Entries by David Plant

The National Air Raid Precautions for Animals Committee

The National Air Raid Precautions for Animals Committee (NARPAC) was formed in the Summer of 1939, one of a number of protection initiatives established by the Home Office at a time when war with Hitler’s Germany was becoming inevitable. The Committee was composed of representatives from the Home Office, the Ministry of Agriculture, the police, […]

The Unstoppable Connie Ford

In 1970 Connie Ford was awarded an MBE in the New Year’s Honours List in recognition of her long career in the study of disease and infertility in cattle. It was a just reward for her dedication to researching the relationship between animal health and environmental factors such as geology, water quality and mineral intake, as well as acknowledging her skills in communicating her theories. To Ford it may have also served as recognition of the struggles and prejudices she faced, especially in the early years of her career. […]

2023 in the Archives

It’s been a productive year in the archives, with a particular focus on adding more collections to our online catalogue. This involves sorting and listing archival documents, before creating online catalogue descriptions to aid discoverability. The documents are then rehoused in acid-free folders which assists their long-term preservation. This year’s biggest project was the archive of Connie Ford, an accomplished expert in cattle disease and fertility. Weighing in at some 350 items, Ford’s archive (pictured above) includes correspondence, notebooks and many published research papers created by herself and others. […]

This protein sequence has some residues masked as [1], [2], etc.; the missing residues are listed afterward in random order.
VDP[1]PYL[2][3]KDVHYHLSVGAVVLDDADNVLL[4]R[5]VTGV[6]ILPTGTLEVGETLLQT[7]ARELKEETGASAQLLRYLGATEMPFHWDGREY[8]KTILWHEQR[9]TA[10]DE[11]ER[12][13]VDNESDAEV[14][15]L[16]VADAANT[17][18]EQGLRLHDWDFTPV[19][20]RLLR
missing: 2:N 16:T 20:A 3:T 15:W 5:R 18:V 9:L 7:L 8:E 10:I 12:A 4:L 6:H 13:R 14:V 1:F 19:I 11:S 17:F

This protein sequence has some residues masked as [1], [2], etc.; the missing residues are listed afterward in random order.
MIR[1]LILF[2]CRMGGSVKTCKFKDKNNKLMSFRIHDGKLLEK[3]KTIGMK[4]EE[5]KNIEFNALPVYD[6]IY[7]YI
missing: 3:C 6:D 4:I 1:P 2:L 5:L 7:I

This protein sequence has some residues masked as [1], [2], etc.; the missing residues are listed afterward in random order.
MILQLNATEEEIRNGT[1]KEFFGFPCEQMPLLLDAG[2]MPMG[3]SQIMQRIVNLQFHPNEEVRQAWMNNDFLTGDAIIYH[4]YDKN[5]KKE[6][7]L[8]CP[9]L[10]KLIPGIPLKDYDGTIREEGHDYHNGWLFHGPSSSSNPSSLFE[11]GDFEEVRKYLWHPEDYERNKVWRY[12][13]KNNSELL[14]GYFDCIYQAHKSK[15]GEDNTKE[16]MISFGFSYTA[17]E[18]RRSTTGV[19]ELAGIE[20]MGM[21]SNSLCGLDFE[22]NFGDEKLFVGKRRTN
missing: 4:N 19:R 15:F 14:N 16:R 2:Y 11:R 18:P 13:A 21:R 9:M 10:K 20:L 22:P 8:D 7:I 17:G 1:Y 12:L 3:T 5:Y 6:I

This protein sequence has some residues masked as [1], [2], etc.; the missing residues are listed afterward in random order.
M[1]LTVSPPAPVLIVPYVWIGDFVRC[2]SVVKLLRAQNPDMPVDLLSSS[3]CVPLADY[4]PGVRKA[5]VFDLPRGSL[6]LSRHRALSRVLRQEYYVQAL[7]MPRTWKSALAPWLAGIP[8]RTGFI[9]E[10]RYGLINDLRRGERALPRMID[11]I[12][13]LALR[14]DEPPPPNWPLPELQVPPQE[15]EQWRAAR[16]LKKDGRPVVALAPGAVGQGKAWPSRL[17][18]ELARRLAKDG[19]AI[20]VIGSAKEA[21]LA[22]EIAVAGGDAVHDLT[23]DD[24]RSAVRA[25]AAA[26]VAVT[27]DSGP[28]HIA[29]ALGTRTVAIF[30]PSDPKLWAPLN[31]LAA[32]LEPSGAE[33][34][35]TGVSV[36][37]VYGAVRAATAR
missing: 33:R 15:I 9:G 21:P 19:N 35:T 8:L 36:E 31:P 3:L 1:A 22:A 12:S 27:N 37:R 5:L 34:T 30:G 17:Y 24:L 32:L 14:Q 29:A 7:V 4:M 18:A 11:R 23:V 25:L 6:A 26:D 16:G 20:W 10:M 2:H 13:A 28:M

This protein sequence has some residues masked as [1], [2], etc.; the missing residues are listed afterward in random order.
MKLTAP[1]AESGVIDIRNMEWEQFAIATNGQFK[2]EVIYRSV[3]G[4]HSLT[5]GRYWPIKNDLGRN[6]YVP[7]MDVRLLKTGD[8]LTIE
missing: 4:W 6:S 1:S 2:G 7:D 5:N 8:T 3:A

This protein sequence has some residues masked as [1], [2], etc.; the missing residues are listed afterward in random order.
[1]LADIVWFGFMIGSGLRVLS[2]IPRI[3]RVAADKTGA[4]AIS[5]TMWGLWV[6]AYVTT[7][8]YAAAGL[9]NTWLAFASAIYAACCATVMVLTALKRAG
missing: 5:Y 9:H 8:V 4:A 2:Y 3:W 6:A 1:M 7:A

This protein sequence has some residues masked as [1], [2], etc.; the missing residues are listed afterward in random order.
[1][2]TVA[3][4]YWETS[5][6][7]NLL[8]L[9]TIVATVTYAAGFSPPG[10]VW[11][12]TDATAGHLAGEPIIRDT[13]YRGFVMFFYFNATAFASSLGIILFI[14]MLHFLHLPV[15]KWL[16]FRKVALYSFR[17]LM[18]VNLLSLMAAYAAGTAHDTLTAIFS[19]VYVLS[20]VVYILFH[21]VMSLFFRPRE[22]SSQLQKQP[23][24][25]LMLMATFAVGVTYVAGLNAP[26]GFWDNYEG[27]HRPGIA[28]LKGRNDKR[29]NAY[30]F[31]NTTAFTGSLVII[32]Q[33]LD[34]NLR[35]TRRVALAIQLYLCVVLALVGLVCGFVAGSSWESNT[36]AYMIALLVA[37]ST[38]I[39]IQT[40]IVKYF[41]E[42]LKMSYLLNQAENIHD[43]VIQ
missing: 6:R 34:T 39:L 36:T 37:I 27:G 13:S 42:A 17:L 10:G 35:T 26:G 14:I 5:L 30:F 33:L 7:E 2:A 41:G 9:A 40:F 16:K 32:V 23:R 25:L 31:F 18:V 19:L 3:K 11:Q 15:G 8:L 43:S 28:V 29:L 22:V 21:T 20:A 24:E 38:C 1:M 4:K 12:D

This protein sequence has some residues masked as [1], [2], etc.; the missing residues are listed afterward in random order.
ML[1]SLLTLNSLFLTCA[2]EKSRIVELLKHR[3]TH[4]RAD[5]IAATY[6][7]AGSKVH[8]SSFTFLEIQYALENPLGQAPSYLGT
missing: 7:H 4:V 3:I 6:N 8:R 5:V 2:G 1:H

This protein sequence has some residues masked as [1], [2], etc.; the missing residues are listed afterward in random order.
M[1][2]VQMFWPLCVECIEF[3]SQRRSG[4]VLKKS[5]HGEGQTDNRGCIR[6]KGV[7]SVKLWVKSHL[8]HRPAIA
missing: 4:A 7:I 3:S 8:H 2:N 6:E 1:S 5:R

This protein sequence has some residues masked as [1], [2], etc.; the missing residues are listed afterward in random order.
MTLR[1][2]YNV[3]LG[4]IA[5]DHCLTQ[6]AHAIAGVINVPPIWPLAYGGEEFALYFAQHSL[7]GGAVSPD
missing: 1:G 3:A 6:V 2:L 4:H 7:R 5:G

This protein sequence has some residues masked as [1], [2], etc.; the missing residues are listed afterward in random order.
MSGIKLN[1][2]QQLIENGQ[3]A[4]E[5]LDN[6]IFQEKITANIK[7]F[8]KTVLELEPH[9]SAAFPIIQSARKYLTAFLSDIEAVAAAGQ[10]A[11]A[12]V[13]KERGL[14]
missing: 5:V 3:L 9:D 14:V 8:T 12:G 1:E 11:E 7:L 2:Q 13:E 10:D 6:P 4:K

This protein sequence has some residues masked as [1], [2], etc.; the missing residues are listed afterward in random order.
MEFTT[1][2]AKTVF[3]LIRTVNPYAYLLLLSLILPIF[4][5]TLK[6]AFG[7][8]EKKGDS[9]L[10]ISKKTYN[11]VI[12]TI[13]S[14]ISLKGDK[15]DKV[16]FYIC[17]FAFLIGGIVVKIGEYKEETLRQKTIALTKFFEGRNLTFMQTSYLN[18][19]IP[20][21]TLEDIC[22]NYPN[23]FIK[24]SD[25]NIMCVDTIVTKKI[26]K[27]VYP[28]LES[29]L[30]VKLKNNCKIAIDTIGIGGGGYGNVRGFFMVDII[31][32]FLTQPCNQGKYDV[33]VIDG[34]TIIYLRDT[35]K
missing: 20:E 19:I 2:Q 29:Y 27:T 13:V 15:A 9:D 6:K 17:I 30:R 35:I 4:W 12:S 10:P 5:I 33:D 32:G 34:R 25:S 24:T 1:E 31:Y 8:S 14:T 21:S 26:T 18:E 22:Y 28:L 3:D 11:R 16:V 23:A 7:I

No Foot, No Horse

This illustration comes from the book No Foot, No Horse by Jeremiah Bridges, first published in 1751 by J Brindley of New Bond Street, London. The illustration shows the locations of thirty-two common complaints suffered by the horse’s foot. These include disorders such as Sand Cracks, Channel-Nails and the horrendous sounding Loosened Hoof. It’s thought that with this publication Bridges became the first Englishman to fully describe the anatomy of the horse’s foot. Bridges is also believed to be the first to precisely define navicular syndrome, a disease of the navicular bone and surrounding soft tissue which could ultimately cause a horse to go lame. […]

Archival Arrivals

At the RCVS Archives we are always on the lookout for interesting documents to add to our collections. Recently we acquired two small but appealing archives, given to us by RCVS members. […]

James Best’s Advertisement

Misdeeds contrary to the 1881 Veterinary Surgeons Act came in many forms, from employing unqualified people to the mis-certification of sick horses. Similarly, the idea of advertising was seen as an ungentlemanly activity, as it was felt veterinary surgeons should rely on their skills and good reputation alone. […]